GERRARDS CROSS, England, July 13, 2015 /PRNewswire/ --
NICE Final Appraisal Determination recommends that edoxaban is a cost effective use of NHS resources
The National Institute for Health and Care Excellence (NICE) has recommended a new treatment to help patients suffering from blood clots in the legs and lungs.
NICE has issued a Final Appraisal Determination (FAD) for Lixiana (edoxaban) for the treatment and prevention of recurrent deep vein thrombosis (DVT) and pulmonary embolism (PE) in adults.
The draft guidance states: "Edoxaban is recommended, within its marketing authorisation, as an option for treating and for preventing recurrent deep vein thrombosis and pulmonary embolism in adults."
It adds: "The Committee concluded that edoxaban could be recommended as a cost-effective use of NHS resources."
Edoxaban, made by the pharmaceutical company Daiichi Sankyo, is one of the class of blood-thinning drugs known as Non-VKA Oral Anti-Coagulants (NOACs). The drugs are used as an alternative to warfarin, which has been widely used for over 50 years but requires frequent monitoring to ensure the drug is working properly and is also associated with many food or drug interactions.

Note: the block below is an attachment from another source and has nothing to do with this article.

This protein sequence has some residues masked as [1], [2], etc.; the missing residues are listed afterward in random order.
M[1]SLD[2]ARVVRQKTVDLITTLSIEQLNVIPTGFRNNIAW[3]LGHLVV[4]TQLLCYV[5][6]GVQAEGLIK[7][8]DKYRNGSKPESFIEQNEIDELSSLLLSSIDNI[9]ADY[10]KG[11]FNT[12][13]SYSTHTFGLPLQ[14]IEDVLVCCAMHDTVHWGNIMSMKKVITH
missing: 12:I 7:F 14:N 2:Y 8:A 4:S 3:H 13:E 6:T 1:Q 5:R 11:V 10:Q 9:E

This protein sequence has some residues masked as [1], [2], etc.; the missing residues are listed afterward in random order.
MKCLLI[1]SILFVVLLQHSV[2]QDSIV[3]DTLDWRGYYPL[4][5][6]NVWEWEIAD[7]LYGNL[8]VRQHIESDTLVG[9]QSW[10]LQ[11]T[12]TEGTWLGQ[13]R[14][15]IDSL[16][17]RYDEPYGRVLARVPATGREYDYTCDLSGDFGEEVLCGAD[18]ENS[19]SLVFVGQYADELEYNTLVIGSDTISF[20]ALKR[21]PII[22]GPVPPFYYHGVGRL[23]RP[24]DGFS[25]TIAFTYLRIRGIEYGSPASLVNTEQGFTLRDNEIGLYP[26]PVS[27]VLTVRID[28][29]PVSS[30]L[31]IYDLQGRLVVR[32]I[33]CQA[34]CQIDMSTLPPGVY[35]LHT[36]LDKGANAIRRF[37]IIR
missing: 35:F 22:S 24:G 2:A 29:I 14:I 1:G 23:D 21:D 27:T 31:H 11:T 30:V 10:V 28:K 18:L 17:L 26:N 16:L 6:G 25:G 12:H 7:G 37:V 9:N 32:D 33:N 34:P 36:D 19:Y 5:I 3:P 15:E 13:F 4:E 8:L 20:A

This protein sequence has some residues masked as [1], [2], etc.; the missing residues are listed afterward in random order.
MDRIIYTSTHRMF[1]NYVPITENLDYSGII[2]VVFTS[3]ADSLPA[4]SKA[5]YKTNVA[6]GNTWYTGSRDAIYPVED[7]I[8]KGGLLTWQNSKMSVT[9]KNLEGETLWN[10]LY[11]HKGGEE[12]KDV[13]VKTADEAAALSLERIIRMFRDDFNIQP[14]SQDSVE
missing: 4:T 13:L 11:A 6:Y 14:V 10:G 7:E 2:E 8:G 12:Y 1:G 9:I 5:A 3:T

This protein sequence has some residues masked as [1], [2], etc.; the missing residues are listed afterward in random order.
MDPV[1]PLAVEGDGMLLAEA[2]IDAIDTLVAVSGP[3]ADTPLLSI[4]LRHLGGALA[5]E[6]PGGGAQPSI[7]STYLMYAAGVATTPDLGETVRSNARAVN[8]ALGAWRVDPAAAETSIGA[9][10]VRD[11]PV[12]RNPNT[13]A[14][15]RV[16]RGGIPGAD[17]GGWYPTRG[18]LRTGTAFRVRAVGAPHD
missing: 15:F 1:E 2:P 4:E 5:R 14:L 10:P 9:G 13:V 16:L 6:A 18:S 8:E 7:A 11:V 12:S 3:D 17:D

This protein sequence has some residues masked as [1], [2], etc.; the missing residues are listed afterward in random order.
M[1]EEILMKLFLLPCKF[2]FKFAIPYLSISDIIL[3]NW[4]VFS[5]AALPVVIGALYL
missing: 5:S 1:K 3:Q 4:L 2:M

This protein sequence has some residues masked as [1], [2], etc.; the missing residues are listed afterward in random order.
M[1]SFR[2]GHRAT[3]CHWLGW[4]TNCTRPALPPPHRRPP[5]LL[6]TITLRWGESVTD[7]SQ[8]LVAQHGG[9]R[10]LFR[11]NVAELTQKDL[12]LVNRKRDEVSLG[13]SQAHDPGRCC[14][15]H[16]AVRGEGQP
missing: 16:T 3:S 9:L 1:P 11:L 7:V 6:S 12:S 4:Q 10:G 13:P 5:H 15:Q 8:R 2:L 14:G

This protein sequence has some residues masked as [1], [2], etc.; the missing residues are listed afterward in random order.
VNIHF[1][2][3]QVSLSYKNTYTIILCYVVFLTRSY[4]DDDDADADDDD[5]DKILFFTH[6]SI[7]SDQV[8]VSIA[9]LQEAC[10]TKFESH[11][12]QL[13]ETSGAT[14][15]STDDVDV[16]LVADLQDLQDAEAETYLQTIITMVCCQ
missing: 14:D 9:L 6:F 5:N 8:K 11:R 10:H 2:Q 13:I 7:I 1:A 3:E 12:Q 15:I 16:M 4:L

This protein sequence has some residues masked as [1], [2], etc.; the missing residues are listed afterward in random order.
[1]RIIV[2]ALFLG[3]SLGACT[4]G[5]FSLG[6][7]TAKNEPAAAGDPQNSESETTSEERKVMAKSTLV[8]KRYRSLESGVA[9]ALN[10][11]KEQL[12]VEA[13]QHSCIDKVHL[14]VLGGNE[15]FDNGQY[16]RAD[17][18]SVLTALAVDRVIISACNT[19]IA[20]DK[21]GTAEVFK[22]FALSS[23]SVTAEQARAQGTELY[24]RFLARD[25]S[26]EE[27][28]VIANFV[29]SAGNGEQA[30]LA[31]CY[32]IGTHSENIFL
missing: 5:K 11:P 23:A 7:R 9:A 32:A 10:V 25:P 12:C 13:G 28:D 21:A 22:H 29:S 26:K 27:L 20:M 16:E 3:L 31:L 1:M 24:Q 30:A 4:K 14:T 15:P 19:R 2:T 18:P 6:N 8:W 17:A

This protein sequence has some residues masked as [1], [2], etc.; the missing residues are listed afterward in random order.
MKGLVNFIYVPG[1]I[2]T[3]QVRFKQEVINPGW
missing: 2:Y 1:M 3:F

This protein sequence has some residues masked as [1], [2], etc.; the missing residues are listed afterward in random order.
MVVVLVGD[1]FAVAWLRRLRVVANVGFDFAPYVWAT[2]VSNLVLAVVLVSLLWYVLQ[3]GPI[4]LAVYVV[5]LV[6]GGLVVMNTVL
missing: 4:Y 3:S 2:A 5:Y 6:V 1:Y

After a 5 day lead in with heparin treatment, edoxaban can be taken once a day and was shown to have comparable efficacy to warfarin but with a more favourable safety profile.
The term venous thromboembolism (VTE) is used to cover both deep vein thrombosis and the potentially fatal pulmonary embolism.
Figures from NICE say there are around 83,500 new cases of VTE each year in England. This equates to one in 500 of the population (200 per 100,000 of the population).
In addition to new annual cases, there is another group of patients needing long-term treatment. This number is around 42,000.
Therefore, says NICE, the annual number of patients receiving VTE treatment in England stands at some 125,500.
The NICE approval comes shortly after edoxaban received European marketing authorisation for two indications:
- Treatment of deep vein thrombosis (DVT) and pulmonary embolism (PE), and prevention of recurrent DVT and PE in adults
- Prevention of stroke and systemic embolism in adult patients with non-valvular atrial fibrillation (NVAF) with one or more risk factors, such as congestive heart failure, hypertension, age ≥ 75 years, diabetes mellitus, prior stroke or transient ischaemic attack (TIA).
The NICE FAD called VTE "devastating" - and said some patients found the repeated checks needed with warfarin difficult.
"The Committee considered the experience of people with VTE. It noted submissions from clinical and patient experts which stated that the impact of a deep vein thrombosis or pulmonary embolism can be devastating, with patients often hospitalised, restricted in movement and unable to continue with previous activities. When recovering from VTE, patients may need further treatment and monitoring.
"It heard from the patient and clinical experts that the need for International Normalised Ratio (INR) checks when taking warfarin represents a major disadvantage, and the most important issue for patients is to have an effective treatment which minimises disruption to their day-to-day lives."